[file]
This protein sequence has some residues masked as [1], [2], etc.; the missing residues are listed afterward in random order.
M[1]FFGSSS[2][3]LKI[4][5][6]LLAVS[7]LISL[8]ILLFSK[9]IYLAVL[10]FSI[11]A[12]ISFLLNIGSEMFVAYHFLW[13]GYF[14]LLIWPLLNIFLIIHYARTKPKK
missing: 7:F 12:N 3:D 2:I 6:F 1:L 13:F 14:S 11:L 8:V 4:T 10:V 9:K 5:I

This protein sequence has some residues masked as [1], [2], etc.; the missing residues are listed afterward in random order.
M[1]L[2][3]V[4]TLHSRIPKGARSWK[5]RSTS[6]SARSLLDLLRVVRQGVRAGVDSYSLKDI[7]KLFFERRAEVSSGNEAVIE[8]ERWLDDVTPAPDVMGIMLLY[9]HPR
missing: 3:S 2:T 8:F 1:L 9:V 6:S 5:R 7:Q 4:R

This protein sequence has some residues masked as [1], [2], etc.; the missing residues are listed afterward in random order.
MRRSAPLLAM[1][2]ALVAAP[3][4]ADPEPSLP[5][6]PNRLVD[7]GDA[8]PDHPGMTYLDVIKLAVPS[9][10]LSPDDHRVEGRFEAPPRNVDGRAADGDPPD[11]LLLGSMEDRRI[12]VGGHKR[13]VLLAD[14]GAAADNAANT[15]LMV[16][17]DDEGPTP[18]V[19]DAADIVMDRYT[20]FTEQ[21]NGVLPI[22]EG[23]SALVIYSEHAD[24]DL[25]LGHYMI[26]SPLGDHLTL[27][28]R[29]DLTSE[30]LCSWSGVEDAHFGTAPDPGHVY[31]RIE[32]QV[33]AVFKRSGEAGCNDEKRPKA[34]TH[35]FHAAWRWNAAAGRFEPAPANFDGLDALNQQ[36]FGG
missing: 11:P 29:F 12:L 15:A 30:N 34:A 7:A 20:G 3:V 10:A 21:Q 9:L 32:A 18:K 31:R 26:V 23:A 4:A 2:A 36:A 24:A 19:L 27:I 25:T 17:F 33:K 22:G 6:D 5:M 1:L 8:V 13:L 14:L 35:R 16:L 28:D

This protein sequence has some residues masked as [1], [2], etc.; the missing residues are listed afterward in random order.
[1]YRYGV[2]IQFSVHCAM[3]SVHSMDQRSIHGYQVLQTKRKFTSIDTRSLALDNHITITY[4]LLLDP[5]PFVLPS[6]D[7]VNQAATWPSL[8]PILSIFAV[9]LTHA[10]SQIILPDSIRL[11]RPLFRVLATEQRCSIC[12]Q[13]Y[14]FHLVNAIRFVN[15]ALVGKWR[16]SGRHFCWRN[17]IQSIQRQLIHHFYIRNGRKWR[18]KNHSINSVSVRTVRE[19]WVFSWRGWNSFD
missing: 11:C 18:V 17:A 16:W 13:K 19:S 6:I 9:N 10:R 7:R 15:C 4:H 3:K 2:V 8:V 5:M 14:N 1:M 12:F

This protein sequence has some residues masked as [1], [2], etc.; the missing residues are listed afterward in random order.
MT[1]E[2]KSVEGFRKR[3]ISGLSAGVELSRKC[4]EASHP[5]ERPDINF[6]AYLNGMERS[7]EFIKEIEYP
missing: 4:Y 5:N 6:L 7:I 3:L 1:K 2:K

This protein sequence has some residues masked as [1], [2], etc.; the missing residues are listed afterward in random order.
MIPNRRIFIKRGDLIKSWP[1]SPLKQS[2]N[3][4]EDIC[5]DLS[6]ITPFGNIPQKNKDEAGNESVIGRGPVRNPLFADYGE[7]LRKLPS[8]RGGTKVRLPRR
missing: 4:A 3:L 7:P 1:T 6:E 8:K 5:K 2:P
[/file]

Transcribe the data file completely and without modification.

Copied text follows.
This protein sequence has some residues masked as [1], [2], etc.; the missing residues are listed afterward in random order.
M[1]FFGSSS[2][3]LKI[4][5][6]LLAVS[7]LISL[8]ILLFSK[9]IYLAVL[10]FSI[11]A[12]ISFLLNIGSEMFVAYHFLW[13]GYF[14]LLIWPLLNIFLIIHYARTKPKK
missing: 7:F 12:N 3:D 2:I 6:F 1:L 13:F 14:S 11:L 8:V 4:T 10:V 9:K 5:I

This protein sequence has some residues masked as [1], [2], etc.; the missing residues are listed afterward in random order.
M[1]L[2][3]V[4]TLHSRIPKGARSWK[5]RSTS[6]SARSLLDLLRVVRQGVRAGVDSYSLKDI[7]KLFFERRAEVSSGNEAVIE[8]ERWLDDVTPAPDVMGIMLLY[9]HPR
missing: 3:S 2:T 8:F 1:L 9:V 6:S 5:R 7:Q 4:R

This protein sequence has some residues masked as [1], [2], etc.; the missing residues are listed afterward in random order.
MRRSAPLLAM[1][2]ALVAAP[3][4]ADPEPSLP[5][6]PNRLVD[7]GDA[8]PDHPGMTYLDVIKLAVPS[9][10]LSPDDHRVEGRFEAPPRNVDGRAADGDPPD[11]LLLGSMEDRRI[12]VGGHKR[13]VLLAD[14]GAAADNAANT[15]LMV[16][17]DDEGPTP[18]V[19]DAADIVMDRYT[20]FTEQ[21]NGVLPI[22]EG[23]SALVIYSEHAD[24]DL[25]LGHYMI[26]SPLGDHLTL[27][28]R[29]DLTSE[30]LCSWSGVEDAHFGTAPDPGHVY[31]RIE[32]QV[33]AVFKRSGEAGCNDEKRPKA[34]TH[35]FHAAWRWNAAAGRFEPAPANFDGLDALNQQ[36]FGG
missing: 11:P 29:F 12:L 15:A 30:N 34:A 7:A 20:G 3:V 10:A 21:Q 9:L 32:A 18:K 31:R 26:V 23:A 4:A 2:A 36:A 24:A 19:L 27:I 25:T 17:F 33:K 22:G 6:D 5:M 1:L 8:V 13:L 14:L 35:R 16:L 28:D

This protein sequence has some residues masked as [1], [2], etc.; the missing residues are listed afterward in random order.
[1]YRYGV[2]IQFSVHCAM[3]SVHSMDQRSIHGYQVLQTKRKFTSIDTRSLALDNHITITY[4]LLLDP[5]PFVLPS[6]D[7]VNQAATWPSL[8]PILSIFAV[9]LTHA[10]SQIILPDSIRL[11]RPLFRVLATEQRCSIC[12]Q[13]Y[14]FHLVNAIRFVN[15]ALVGKWR[16]SGRHFCWRN[17]IQSIQRQLIHHFYIRNGRKWR[18]KNHSINSVSVRTVRE[19]WVFSWRGWNSFD
missing: 11:C 18:V 17:A 16:W 13:K 19:S 6:I 9:N 10:R 7:R 15:C 4:H 3:K 2:V 8:V 5:M 14:N 1:M 12:F

This protein sequence has some residues masked as [1], [2], etc.; the missing residues are listed afterward in random order.
MT[1]E[2]KSVEGFRKR[3]ISGLSAGVELSRKC[4]EASHP[5]ERPDINF[6]AYLNGMERS[7]EFIKEIEYP
missing: 4:Y 5:N 6:L 7:I 3:L 1:K 2:K

This protein sequence has some residues masked as [1], [2], etc.; the missing residues are listed afterward in random order.
MIPNRRIFIKRGDLIKSWP[1]SPLKQS[2]N[3][4]EDIC[5]DLS[6]ITPFGNIPQKNKDEAGNESVIGRGPVRNPLFADYGE[7]LRKLPS[8]RGGTKVRLPRR
missing: 4:A 3:L 7:P 1:T 6:E 8:K 5:K 2:P